Hard-Shell Tactics

By Christy Goodman
Washington Post Staff Writer
Monday, July 7, 2008

Carolyn Steiner stretched over the edge of a neighbor's pier on Hellen Creek as she tried to wrangle a float that held 600 juvenile oysters.

On the water, James McVey guided his canoe through several pilings to push a train of floats attached to his boat closer to Steiner.

These neighbors along Hellen Creek off the Patuxent River in Calvert County are becoming oyster ranchers as part of a grass-roots effort to improve the water quality in their creek and, in turn, the Chesapeake Bay. While state and federal oyster restoration efforts have cost nearly $60 million since 1994, one recent EPA estimate found that the number of oysters has declined over that time.

So several groups, including the Hellen Creek community, are launching local oyster ranching projects, using state tax credits to help finance their efforts.

"This is providing the opportunity for us to help the environment," said Steiner, 57, who had three of the 3-by-6-foot floats, which are made of PVC piping and contain 600 oysters each, delivered to her pier.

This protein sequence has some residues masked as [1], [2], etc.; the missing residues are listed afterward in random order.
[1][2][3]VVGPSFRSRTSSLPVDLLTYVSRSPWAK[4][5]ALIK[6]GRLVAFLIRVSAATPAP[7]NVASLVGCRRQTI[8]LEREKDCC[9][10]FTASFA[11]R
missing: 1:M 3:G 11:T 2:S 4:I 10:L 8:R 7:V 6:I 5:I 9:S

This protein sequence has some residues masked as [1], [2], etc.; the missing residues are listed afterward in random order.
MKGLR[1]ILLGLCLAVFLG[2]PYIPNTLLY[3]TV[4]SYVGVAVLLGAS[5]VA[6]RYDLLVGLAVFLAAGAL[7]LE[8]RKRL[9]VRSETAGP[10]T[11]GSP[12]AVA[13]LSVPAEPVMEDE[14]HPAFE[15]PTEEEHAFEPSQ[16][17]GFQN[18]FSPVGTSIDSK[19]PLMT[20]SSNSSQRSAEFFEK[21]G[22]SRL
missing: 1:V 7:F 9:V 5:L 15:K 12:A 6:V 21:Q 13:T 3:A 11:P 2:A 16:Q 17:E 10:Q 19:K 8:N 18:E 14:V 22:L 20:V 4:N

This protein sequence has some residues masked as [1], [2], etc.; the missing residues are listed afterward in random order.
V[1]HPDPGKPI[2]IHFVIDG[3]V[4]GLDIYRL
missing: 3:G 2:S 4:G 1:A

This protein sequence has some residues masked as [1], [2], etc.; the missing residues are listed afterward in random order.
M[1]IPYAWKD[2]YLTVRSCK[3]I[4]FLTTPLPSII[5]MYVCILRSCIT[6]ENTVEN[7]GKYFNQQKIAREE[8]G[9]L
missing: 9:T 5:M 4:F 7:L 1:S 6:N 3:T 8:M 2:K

Steiner and her neighbor Bob Wood are among 25 Lusby homeowners along the creek and Blount's Cove who launched 45 floats, containing a total of 27,000 juvenile oysters, last week. They are part of a three-year project led by the Coastal Conservation Association Maryland's Patuxent River Chapter.

Some of the homeowners will donate their oysters to a reef sanctuary. Others will eat them. Steiner said she plans to donate most of her oysters to the sanctuary after the three-year growth period, but added, "We might have to harvest some for the oyster stew for New Year's, though."

Experts say the oyster population in the bay is at 1 percent of historic high levels recorded in the 1880s.

Oyster numbers have persisted at that low point in recent years, "if not worse," Chris Moe, captain of the Hellen Creek project, said as he prepared more floats to be delivered to piers along the waterway.

The nickel-size oysters are expected to grow to a mature size of about three inches in one year, said Moe, a member of the Coastal Conservation Association. A three-inch oyster is capable of filtering up to 55 gallons of water a day. The Hellen Creek oysters will filter nearly a million gallons of water by this time next year, said Moe, who wants to add 100 more oyster floats to the creek next year.

"We want to take this template and drop it in other creeks around the bay," said Moe, who conducted community meetings and training sessions before the launch. "We help people understand the state is paying for it."

State Del. Anthony J. O'Donnell (R-Calvert) was the lead sponsor of the 2002 legislation offering homeowners a $500 tax credit to offset the cost of purchasing aquaculture oyster floats.

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